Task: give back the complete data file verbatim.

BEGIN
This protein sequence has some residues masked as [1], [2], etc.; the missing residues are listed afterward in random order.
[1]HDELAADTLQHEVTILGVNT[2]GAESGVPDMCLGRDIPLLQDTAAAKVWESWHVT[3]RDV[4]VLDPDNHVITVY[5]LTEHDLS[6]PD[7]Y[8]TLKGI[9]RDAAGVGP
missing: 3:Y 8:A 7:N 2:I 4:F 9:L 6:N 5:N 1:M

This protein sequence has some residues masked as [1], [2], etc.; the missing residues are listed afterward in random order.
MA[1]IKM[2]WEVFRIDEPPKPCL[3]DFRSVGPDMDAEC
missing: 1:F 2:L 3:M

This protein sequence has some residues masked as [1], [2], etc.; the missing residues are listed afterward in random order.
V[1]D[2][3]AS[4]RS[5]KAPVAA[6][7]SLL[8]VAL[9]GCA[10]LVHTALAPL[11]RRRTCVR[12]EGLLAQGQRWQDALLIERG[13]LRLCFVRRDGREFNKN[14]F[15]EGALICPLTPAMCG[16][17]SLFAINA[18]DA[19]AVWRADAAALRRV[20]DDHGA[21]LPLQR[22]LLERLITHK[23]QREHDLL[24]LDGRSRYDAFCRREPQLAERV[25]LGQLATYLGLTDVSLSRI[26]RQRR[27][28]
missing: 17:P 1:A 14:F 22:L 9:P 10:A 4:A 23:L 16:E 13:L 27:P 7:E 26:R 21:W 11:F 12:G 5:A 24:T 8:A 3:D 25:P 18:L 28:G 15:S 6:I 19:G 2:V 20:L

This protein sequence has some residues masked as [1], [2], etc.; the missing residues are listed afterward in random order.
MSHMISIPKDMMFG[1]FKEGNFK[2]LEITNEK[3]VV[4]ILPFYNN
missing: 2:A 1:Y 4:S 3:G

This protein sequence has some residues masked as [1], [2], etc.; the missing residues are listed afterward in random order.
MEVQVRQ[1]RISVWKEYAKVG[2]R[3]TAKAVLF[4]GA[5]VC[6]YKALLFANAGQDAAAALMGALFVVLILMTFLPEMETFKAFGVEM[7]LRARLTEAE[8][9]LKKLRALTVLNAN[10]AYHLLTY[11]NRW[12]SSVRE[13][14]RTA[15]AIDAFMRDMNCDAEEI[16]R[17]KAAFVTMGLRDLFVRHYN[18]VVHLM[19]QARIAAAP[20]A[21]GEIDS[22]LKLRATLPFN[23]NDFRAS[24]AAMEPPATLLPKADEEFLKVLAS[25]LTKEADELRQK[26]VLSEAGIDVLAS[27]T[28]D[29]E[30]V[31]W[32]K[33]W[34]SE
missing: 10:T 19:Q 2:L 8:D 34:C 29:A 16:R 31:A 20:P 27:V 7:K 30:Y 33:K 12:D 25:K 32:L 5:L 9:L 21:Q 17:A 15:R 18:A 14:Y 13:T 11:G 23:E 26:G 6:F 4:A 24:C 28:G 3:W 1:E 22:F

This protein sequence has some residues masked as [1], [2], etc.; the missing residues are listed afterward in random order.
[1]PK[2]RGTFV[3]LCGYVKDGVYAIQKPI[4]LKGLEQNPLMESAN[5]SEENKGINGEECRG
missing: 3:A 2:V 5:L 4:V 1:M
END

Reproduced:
This protein sequence has some residues masked as [1], [2], etc.; the missing residues are listed afterward in random order.
[1]HDELAADTLQHEVTILGVNT[2]GAESGVPDMCLGRDIPLLQDTAAAKVWESWHVT[3]RDV[4]VLDPDNHVITVY[5]LTEHDLS[6]PD[7]Y[8]TLKGI[9]RDAAGVGP
missing: 3:Y 8:A 7:N 2:I 4:F 9:L 6:N 5:N 1:M

This protein sequence has some residues masked as [1], [2], etc.; the missing residues are listed afterward in random order.
MA[1]IKM[2]WEVFRIDEPPKPCL[3]DFRSVGPDMDAEC
missing: 1:F 2:L 3:M

This protein sequence has some residues masked as [1], [2], etc.; the missing residues are listed afterward in random order.
V[1]D[2][3]AS[4]RS[5]KAPVAA[6][7]SLL[8]VAL[9]GCA[10]LVHTALAPL[11]RRRTCVR[12]EGLLAQGQRWQDALLIERG[13]LRLCFVRRDGREFNKN[14]F[15]EGALICPLTPAMCG[16][17]SLFAINA[18]DA[19]AVWRADAAALRRV[20]DDHGA[21]LPLQR[22]LLERLITHK[23]QREHDLL[24]LDGRSRYDAFCRREPQLAERV[25]LGQLATYLGLTDVSLSRI[26]RQRR[27][28]
missing: 17:P 1:A 14:F 22:L 9:P 10:A 4:A 23:L 16:E 13:L 27:P 7:E 26:R 21:W 11:F 12:G 5:A 24:T 8:A 3:D 25:P 18:L 28:G 15:S 6:I 19:G 2:V 20:L

This protein sequence has some residues masked as [1], [2], etc.; the missing residues are listed afterward in random order.
MSHMISIPKDMMFG[1]FKEGNFK[2]LEITNEK[3]VV[4]ILPFYNN
missing: 2:A 1:Y 4:S 3:G

This protein sequence has some residues masked as [1], [2], etc.; the missing residues are listed afterward in random order.
MEVQVRQ[1]RISVWKEYAKVG[2]R[3]TAKAVLF[4]GA[5]VC[6]YKALLFANAGQDAAAALMGALFVVLILMTFLPEMETFKAFGVEM[7]LRARLTEAE[8][9]LKKLRALTVLNAN[10]AYHLLTY[11]NRW[12]SSVRE[13][14]RTA[15]AIDAFMRDMNCDAEEI[16]R[17]KAAFVTMGLRDLFVRHYN[18]VVHLM[19]QARIAAAP[20]A[21]GEIDS[22]LKLRATLPFN[23]NDFRAS[24]AAMEPPATLLPKADEEFLKVLAS[25]LTKEADELRQK[26]VLSEAGIDVLAS[27]T[28]D[29]E[30]V[31]W[32]K[33]W[34]SE
missing: 10:T 19:Q 2:L 8:D 34:C 29:A 16:R 31:A 20:P 27:V 7:K 30:Y 33:K 12:D 25:K 32:L 5:L 9:L 21:Q 17:A 15:R 18:A 14:Y 13:T 11:G 23:E 26:G 6:F 4:A 24:C 28:G 3:W 1:E 22:F

This protein sequence has some residues masked as [1], [2], etc.; the missing residues are listed afterward in random order.
[1]PK[2]RGTFV[3]LCGYVKDGVYAIQKPI[4]LKGLEQNPLMESAN[5]SEENKGINGEECRG
missing: 3:A 2:V 5:L 4:V 1:M